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Feedback control is the most popular control system in use today in industrial control systems. The basic function of feedback control is to compute the error as the difference between the controlled variable and the set point; calculate and then output the signal to a control valve actuator based on the error.

To perform this function, feedback control can be operated in three modes:

(a) Proportional or Gain Mode

(b) The Integral or Reset Mode

(c) The Derivative or Rate Mode

Here we shall discuss the basic function and aspects of the Proportional, Integral and the Derivative modes of feedback control systems.

**The Proportional Mode**:

The purpose of the proportional mode is to cause an instantaneous response in the

**KC*ERR**

Where KC is the controller gain and ERR is the error. The significance of the controller gain is that as it increases so does the change in the controller output. The controller output also increases as the error increases.

The proportional mode is used to set the basic gain value of the controller. The setting for the proportional mode may be expressed as either:

(1) Proportional Gain

(2) Proportional Band

**Proportional Gain**

In electronic controllers, proportional action is typically expressed as proportional gain. Proportional gain is expressed as:

Gain, (KC) = percentage change in controller output divided by the percentage change in the controller Input = ΔOutput%/ΔInput%

**Proportional Band**

Proportional Band (PB) is another way of representing the proportional gain. PB is the percentage of change of the controller input span that will cause a 100% change in controller output:

PB = ΔInput (% Span) For 100% ΔOutput

The relationship between controller gain and its proportional band is then given by

PB =

**100/KC**
Where:

PB = Proportional Band

KC = Controller gain

**Limitations of Proportional Action:**

(1) Proportional action responds only to a change in error

(2) Proportional action will not return the PV to set point. It will, however, return the process variable (PV) to a value that is within a defined span (PB) around the PV.

**Integral Mode**

The purpose of integral action is to return the PV to SP. This is accomplished by repeating the action of the proportional mode as long as an error exists. The controller output from the integral or reset mode is a function of the duration of the error. With proportional control only, there will always be a error between the process variable (PV) and the set point (SP). This error is called an offset. The elimination of this offset or steady state error requires the integral mode. The integral mode does this by integrating the error over a period of time interval. It is defined by the formula:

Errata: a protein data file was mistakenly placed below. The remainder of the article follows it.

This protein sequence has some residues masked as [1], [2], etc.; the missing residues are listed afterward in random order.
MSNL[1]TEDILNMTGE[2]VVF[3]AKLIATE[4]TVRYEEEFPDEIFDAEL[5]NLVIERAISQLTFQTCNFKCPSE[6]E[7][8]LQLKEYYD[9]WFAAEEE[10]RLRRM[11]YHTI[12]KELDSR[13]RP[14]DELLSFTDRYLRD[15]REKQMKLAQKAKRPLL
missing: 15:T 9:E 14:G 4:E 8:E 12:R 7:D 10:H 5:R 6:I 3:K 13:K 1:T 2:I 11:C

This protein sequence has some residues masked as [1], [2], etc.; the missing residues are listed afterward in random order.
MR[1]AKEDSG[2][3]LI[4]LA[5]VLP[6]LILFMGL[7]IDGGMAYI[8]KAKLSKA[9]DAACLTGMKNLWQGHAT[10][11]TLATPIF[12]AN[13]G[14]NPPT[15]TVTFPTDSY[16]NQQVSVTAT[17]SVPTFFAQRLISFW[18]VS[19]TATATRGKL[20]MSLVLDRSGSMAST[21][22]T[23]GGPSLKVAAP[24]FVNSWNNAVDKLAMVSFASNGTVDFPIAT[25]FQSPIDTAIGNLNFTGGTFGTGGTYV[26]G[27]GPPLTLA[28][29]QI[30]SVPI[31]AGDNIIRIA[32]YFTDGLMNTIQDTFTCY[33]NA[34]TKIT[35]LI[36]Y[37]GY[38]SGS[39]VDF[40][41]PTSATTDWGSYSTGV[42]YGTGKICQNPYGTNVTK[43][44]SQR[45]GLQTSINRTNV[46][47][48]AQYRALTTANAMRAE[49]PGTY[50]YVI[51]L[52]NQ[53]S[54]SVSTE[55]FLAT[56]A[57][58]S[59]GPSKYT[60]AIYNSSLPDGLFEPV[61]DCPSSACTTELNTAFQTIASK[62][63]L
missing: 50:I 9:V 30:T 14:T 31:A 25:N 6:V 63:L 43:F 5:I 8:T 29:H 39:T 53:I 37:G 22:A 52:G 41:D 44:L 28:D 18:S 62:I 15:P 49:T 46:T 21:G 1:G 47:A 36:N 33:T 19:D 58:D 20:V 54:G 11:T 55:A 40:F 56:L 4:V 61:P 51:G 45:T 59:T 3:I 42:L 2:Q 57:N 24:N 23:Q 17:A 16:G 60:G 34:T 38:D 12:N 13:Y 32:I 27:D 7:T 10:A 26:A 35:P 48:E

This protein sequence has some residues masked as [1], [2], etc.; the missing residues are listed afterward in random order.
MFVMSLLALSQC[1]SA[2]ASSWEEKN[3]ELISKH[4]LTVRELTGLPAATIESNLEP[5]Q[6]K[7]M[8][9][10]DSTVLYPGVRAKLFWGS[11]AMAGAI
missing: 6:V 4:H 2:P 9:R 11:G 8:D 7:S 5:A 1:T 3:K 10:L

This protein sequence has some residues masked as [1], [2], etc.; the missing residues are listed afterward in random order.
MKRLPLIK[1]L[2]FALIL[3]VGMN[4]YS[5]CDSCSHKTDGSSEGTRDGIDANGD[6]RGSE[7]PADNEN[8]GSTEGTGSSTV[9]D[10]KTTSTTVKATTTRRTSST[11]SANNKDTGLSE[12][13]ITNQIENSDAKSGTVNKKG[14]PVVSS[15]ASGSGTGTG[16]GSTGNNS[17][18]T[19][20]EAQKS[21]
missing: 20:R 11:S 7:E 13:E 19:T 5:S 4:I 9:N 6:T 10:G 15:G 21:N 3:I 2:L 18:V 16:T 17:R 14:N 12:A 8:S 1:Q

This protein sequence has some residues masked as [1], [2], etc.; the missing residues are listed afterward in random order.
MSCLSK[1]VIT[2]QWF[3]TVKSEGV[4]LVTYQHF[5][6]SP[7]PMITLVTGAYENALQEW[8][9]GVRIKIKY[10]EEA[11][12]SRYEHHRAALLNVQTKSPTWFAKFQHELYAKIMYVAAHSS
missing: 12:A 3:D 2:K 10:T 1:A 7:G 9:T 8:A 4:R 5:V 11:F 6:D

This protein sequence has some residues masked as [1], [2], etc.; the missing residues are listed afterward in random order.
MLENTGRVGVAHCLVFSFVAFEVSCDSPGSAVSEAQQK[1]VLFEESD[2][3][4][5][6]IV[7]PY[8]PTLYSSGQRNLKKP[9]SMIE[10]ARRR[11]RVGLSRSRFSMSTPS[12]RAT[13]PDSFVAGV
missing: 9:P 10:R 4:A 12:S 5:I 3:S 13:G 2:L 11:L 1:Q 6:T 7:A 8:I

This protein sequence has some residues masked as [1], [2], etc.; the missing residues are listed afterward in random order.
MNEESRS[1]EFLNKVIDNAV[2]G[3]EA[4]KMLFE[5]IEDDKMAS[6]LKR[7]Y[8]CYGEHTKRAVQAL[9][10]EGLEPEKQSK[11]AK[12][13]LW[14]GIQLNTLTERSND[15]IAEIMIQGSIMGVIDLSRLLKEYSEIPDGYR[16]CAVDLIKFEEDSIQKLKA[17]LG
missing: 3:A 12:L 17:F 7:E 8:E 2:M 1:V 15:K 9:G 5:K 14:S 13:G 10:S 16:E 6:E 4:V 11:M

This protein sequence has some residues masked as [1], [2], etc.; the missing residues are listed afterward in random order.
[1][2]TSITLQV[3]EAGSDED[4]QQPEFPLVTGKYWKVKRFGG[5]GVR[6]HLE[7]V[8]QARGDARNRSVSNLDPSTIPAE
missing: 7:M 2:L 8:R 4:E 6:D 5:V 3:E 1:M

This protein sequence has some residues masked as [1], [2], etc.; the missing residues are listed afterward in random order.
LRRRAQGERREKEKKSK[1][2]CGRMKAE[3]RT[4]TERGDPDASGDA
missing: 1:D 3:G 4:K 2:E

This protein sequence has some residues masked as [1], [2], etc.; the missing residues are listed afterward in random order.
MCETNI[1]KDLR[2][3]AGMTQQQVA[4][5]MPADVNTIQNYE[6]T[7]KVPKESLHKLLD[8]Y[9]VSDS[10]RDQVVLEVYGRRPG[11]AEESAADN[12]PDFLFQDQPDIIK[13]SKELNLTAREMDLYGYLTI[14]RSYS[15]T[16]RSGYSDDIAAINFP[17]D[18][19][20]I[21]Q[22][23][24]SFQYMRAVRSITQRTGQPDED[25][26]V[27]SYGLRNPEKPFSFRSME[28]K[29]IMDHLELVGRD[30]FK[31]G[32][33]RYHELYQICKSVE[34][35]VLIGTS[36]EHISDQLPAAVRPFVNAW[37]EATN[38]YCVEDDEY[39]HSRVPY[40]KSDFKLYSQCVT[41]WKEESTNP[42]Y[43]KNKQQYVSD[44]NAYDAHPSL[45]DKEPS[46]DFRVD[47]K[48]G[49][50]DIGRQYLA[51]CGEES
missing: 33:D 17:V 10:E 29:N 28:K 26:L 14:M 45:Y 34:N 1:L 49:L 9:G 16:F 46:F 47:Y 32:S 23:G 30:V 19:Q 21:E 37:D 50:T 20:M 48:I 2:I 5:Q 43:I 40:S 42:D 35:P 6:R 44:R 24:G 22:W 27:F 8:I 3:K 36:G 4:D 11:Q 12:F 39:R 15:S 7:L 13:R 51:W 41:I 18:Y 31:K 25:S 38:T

**KC/TI ∫edt**

Where:

KC = controller gain

TI = Integral constant or Reset time

t = time

Since integral control integrates the error over time, the control action grows larger the longer the error persists. This integration of the error takes place until no error exists. Every integral action has a phase lag of 90 degree and this phase shift has a destabilizing effect. For this reason, we rarely use I-control without P-control.

Integral, or reset action, may be expressed in terms of:

**Repeats Per Minute**- How many times the proportional action is repeated each minute.

**Minutes Per Repeat**- How many minutes are required for 1 repeat to occur

**Derivative or Rate Mode**

Though integral mode is effective in eliminating the offset, it is slower than the proportional mode in that it must act over a period of time. A faster than proportional mode is derivative or rate mode. This speeds up the controller action, compensating for some of the delays in the feedback loop. It can be expressed by the formula:

**KC*TD* dERR/dt**

Here TD is the derivative or rate time. The derivative time is the time it takes the proportional mode to match the instantaneous action of the derivative mode on an error that changes linearly with time (a ramp). It should be noted that the derivative mode acts only when there is a change in error with time.

One key advantage of the derivative mode is that it reduces the time required to return PV to SP in slow processes. However, it can dramatically amplify noisy signals in the process. One other disadvantage is that it can lead to cycling in very fast processes.